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Old 12-21-2014, 10:16 AM   #11
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Originally Posted by gljurczyk View Post
I don't know how many amps this can pull, can't be to many is my guess. I leave mine plugged in all the time. I would bet my CO2 alarm would pull more. What would be the use of it setting the alarms if you do not keep it plugged in? I have had 1 for 3 years now......
You are correct; just one more unneeded parasite when boondocking though...
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Old 12-21-2014, 11:00 AM   #12
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I'm looking for your thoughts. In a few weeks We will be heading south with our TT. Plan on staying in a Crackle Barrel parking lot for the first night. I checked with them and they said "come on you are welcome to stay" It looks to be in the 30's over night and I was wondering if my batteries would last the night with the furnace cycling on and off. I have two deep cell batteries wired in parallel. Also I will not be un hitching for the night but should I un plug the electric hook up from my TV?

Any thoughts or advice would be appreciated. This will be our first time with no electric hook up.
Before a second Battery,I would consider a (Small/Quiet) generator. The (Weight/Size) is close to what a second battery is. You can then run the (12V) items (Refer/Furnace/Water Pump/Lights/ExFans/Water Heater/ Slides) without ANY Worry about LOW Volatge! Youroo!!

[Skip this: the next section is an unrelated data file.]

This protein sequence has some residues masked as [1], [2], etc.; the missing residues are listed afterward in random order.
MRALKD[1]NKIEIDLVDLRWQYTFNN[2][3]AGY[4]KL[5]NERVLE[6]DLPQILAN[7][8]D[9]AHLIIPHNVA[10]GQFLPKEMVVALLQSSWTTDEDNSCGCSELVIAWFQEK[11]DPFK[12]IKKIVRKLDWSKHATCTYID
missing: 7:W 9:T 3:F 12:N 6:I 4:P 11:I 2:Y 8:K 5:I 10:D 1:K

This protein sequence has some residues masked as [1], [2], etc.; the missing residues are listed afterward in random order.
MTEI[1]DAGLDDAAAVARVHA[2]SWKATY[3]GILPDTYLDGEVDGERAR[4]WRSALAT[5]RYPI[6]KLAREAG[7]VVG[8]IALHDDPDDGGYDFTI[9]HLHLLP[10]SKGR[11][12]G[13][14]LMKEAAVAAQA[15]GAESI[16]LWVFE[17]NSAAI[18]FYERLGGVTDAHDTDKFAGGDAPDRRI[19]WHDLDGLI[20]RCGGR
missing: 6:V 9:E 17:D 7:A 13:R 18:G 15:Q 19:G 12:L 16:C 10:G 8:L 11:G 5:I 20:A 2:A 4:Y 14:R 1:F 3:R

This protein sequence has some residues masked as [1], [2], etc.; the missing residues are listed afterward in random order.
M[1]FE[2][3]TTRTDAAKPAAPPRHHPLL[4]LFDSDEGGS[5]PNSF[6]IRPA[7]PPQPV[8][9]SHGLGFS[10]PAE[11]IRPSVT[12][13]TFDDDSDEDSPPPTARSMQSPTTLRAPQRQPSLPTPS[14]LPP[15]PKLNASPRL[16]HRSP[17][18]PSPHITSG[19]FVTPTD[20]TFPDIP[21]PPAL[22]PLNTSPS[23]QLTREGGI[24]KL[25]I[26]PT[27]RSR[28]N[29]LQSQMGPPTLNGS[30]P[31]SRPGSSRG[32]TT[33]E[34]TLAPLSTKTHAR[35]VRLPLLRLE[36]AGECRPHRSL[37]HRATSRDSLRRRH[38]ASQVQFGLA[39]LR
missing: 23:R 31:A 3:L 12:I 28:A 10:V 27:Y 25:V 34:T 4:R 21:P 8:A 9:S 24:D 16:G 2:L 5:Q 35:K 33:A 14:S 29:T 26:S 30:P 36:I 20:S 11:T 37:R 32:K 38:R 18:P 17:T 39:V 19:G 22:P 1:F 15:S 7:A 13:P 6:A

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Old 12-21-2014, 11:51 AM   #13
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I think OP has two batteries.

All should be fine.


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Old 12-21-2014, 12:27 PM   #14
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Originally Posted by Herk7769 View Post
You are correct; just one more unneeded parasite when boondocking though...
Yes I do understand what you are saying, but when you boondock, you would want to know what your pulling and what your battery voltage is. If I added a voltage monitor with a stunt wouldn't that even pull more amps? If I was a boondocker I would surely go for the Monitor. Even that it pulls more amps. It would give you a lot more info. But as an average volt monitor with an alarm is better then a guess. Mine shows me what charge is going in when plugged in, also it will give me a voltage reading when not plugged in. I think I have my alarm set at like 12.3 or 12.5 I don't remember. But we are really talking milli amps to leave it plugged in. Really I never saw it on Amazon before. It was developed by a long haul driver that got tired of waking up to a dead battery. He used to sell it direct only, but congrats to him for now I'm sure his sales have gotten a lot higher. I remember in Goshen VA Frank was having a problem and I lent him mine to check. If I remember right I think his batteries wouldn't hold a charge he found out by it. But I can't remember Nov. let a lone August. By the way Marry Xmas to you both, still praying for your family. I feel good news will becoming your way.